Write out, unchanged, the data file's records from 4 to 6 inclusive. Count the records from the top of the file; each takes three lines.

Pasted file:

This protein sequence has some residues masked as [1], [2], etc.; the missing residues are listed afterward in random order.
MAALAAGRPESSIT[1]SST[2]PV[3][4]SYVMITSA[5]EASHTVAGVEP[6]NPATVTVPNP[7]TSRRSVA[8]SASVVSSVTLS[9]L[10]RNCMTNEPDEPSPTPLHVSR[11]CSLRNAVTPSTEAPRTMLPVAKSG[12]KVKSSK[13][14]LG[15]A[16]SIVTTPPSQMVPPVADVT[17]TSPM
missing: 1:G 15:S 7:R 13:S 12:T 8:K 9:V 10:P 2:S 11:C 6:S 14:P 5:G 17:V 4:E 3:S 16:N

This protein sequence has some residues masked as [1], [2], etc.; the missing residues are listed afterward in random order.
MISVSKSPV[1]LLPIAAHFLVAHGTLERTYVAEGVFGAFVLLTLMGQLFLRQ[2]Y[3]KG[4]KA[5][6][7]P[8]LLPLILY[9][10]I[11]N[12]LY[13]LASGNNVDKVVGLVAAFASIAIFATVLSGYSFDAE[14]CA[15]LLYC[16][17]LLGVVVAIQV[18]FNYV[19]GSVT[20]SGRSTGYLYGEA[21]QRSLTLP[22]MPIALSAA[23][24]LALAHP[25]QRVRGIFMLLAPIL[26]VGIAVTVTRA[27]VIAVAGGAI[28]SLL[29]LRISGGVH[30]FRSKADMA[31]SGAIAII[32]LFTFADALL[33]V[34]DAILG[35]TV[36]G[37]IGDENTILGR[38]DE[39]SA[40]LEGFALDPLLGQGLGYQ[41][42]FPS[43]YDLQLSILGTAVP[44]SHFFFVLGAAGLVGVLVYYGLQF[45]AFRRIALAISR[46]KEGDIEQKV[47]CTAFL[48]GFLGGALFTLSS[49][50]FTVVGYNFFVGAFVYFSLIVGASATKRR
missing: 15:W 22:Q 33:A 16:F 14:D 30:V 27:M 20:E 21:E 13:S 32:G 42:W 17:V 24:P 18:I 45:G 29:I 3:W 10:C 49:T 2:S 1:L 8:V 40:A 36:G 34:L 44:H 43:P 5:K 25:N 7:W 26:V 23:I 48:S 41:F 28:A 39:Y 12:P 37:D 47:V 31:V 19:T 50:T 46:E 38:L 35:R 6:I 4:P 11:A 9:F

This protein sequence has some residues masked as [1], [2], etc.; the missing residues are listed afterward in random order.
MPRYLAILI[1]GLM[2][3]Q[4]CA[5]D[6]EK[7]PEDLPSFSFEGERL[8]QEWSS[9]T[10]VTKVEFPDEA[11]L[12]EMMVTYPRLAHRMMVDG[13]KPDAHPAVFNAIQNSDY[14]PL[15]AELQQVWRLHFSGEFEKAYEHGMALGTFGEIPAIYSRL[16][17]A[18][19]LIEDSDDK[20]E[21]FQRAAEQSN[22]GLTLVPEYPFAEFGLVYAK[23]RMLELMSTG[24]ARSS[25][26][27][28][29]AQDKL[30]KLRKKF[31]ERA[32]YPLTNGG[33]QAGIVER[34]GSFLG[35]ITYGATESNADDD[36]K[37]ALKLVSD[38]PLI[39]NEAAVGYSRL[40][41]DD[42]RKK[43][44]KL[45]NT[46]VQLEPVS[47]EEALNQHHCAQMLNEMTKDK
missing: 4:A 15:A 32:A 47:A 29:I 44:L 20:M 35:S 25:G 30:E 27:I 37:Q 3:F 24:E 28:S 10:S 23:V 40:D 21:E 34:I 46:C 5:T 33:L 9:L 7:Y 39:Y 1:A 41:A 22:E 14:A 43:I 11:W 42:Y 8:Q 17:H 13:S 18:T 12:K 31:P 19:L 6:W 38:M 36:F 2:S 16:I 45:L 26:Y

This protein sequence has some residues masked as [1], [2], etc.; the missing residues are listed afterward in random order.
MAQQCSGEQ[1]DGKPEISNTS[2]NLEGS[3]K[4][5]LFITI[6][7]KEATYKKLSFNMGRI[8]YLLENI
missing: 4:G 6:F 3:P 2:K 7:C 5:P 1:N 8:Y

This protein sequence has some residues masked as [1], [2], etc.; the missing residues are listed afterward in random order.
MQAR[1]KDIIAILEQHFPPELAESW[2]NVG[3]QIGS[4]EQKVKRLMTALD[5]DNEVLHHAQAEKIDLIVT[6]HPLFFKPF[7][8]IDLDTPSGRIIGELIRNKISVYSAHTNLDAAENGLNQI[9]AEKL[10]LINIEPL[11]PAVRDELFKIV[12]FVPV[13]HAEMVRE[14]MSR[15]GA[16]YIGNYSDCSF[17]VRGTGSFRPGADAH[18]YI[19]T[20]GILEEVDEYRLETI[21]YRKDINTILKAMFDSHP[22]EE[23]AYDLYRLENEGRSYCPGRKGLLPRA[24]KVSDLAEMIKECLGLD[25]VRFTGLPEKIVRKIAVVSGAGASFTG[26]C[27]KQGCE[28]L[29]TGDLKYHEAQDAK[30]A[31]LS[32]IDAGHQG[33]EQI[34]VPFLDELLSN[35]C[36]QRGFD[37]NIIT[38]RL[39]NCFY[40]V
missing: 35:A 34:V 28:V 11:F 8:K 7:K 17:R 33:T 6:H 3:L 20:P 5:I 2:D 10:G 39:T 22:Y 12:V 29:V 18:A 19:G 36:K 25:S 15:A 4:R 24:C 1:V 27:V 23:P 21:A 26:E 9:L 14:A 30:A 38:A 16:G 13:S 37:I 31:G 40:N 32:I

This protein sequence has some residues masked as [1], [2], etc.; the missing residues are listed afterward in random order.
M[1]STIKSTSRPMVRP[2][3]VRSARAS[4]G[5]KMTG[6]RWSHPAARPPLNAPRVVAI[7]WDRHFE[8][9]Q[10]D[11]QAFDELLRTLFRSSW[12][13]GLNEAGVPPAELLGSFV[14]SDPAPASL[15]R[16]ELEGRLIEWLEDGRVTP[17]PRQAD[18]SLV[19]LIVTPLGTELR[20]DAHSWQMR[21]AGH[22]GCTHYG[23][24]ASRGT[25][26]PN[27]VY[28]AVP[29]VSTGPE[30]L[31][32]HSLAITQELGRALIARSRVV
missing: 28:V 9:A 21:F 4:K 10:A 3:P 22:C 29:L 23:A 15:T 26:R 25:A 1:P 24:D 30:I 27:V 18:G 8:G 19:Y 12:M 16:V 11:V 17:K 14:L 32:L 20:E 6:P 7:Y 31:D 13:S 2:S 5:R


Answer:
This protein sequence has some residues masked as [1], [2], etc.; the missing residues are listed afterward in random order.
MAQQCSGEQ[1]DGKPEISNTS[2]NLEGS[3]K[4][5]LFITI[6][7]KEATYKKLSFNMGRI[8]YLLENI
missing: 4:G 6:F 3:P 2:K 7:C 5:P 1:N 8:Y

This protein sequence has some residues masked as [1], [2], etc.; the missing residues are listed afterward in random order.
MQAR[1]KDIIAILEQHFPPELAESW[2]NVG[3]QIGS[4]EQKVKRLMTALD[5]DNEVLHHAQAEKIDLIVT[6]HPLFFKPF[7][8]IDLDTPSGRIIGELIRNKISVYSAHTNLDAAENGLNQI[9]AEKL[10]LINIEPL[11]PAVRDELFKIV[12]FVPV[13]HAEMVRE[14]MSR[15]GA[16]YIGNYSDCSF[17]VRGTGSFRPGADAH[18]YI[19]T[20]GILEEVDEYRLETI[21]YRKDINTILKAMFDSHP[22]EE[23]AYDLYRLENEGRSYCPGRKGLLPRA[24]KVSDLAEMIKECLGLD[25]VRFTGLPEKIVRKIAVVSGAGASFTG[26]C[27]KQGCE[28]L[29]TGDLKYHEAQDAK[30]A[31]LS[32]IDAGHQG[33]EQI[34]VPFLDELLSN[35]C[36]QRGFD[37]NIIT[38]RL[39]NCFY[40]V
missing: 35:A 34:V 28:V 11:F 8:K 7:K 17:R 33:T 6:H 3:L 20:P 5:I 2:D 10:G 39:T 22:Y 12:V 29:V 18:A 19:G 36:K 25:S 15:A 4:R 24:C 1:V 27:V 23:P 21:A 26:E 9:L 14:A 30:A 38:A 16:G 13:S 37:I 31:G 40:N 32:I

This protein sequence has some residues masked as [1], [2], etc.; the missing residues are listed afterward in random order.
M[1]STIKSTSRPMVRP[2][3]VRSARAS[4]G[5]KMTG[6]RWSHPAARPPLNAPRVVAI[7]WDRHFE[8][9]Q[10]D[11]QAFDELLRTLFRSSW[12][13]GLNEAGVPPAELLGSFV[14]SDPAPASL[15]R[16]ELEGRLIEWLEDGRVTP[17]PRQAD[18]SLV[19]LIVTPLGTELR[20]DAHSWQMR[21]AGH[22]GCTHYG[23][24]ASRGT[25][26]PN[27]VY[28]AVP[29]VSTGPE[30]L[31][32]HSLAITQELGRALIARSRVV
missing: 28:V 9:A 21:F 4:K 10:A 3:P 22:C 29:L 23:A 15:T 26:R 25:A 1:P 24:D 30:I 27:V 18:G 8:G 19:Y 12:M 16:V 11:V 17:K 14:L 32:L 20:E 6:P 7:Y 31:D 13:S 2:S 5:R